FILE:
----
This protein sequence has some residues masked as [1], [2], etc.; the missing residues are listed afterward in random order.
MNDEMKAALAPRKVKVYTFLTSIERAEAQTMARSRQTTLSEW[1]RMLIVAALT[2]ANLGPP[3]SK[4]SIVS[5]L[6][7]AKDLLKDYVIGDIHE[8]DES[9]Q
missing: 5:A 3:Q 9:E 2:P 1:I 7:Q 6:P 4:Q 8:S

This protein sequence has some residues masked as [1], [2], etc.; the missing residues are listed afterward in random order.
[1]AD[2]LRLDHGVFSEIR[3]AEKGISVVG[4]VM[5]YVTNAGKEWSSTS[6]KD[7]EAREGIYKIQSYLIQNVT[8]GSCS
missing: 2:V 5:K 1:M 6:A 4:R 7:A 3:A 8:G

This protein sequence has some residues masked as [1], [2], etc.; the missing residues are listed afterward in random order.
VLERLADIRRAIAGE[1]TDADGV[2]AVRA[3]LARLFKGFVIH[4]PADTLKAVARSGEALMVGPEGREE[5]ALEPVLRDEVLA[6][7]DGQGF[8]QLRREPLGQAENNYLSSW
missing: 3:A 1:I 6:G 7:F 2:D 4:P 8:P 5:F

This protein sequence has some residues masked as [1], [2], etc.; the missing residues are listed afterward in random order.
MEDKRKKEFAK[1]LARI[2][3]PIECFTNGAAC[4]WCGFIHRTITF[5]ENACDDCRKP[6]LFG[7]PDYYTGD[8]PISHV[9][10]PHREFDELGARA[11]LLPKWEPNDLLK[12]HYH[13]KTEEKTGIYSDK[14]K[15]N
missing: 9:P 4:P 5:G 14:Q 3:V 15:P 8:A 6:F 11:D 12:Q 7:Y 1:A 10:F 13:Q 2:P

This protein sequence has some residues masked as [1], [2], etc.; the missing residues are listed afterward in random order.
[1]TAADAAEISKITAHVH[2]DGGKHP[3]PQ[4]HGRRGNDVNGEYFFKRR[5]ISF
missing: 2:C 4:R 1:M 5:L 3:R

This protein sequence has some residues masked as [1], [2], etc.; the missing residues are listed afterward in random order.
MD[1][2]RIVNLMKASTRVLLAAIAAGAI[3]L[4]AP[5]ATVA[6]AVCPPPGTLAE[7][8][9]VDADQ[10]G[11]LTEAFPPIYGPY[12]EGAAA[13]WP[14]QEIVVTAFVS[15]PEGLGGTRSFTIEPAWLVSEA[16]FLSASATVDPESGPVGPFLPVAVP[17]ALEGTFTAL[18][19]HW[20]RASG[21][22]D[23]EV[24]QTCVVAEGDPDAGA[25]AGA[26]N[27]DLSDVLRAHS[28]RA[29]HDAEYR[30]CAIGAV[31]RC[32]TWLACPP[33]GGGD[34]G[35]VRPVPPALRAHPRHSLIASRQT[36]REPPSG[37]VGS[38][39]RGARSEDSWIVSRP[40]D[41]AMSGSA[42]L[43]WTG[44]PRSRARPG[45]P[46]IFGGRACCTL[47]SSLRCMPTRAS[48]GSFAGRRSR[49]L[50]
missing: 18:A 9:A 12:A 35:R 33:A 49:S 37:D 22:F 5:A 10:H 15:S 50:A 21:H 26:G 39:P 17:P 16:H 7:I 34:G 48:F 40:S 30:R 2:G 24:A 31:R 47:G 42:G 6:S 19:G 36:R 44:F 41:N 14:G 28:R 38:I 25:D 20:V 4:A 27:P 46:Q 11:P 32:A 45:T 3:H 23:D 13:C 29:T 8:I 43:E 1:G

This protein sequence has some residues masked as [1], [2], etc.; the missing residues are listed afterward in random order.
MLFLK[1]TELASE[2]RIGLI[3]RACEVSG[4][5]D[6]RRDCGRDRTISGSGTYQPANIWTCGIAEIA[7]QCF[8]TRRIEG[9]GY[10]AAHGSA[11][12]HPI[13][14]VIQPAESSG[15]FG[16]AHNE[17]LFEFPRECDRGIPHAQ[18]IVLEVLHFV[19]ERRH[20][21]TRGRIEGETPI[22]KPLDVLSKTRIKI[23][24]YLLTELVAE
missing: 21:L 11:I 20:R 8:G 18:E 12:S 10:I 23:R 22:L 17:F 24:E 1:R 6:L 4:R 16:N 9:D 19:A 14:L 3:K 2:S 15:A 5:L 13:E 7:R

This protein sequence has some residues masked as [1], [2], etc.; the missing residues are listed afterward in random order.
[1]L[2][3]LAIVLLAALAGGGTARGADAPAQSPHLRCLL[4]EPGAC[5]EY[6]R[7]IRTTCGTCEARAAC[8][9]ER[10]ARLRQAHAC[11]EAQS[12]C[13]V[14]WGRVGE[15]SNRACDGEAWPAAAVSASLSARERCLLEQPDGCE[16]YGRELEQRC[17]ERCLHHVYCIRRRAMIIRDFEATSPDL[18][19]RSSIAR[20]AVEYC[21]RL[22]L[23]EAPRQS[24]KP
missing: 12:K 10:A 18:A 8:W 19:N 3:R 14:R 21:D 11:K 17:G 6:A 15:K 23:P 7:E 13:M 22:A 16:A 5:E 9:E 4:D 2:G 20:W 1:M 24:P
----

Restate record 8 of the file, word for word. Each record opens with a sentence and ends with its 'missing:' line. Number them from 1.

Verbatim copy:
This protein sequence has some residues masked as [1], [2], etc.; the missing residues are listed afterward in random order.
[1]L[2][3]LAIVLLAALAGGGTARGADAPAQSPHLRCLL[4]EPGAC[5]EY[6]R[7]IRTTCGTCEARAAC[8][9]ER[10]ARLRQAHAC[11]EAQS[12]C[13]V[14]WGRVGE[15]SNRACDGEAWPAAAVSASLSARERCLLEQPDGCE[16]YGRELEQRC[17]ERCLHHVYCIRRRAMIIRDFEATSPDL[18][19]RSSIAR[20]AVEYC[21]RL[22]L[23]EAPRQS[24]KP
missing: 12:K 10:A 18:A 8:W 19:N 3:R 14:R 21:D 11:K 17:G 6:A 15:K 23:P 7:E 13:M 22:A 16:A 5:E 9:E 4:D 2:G 20:W 1:M 24:P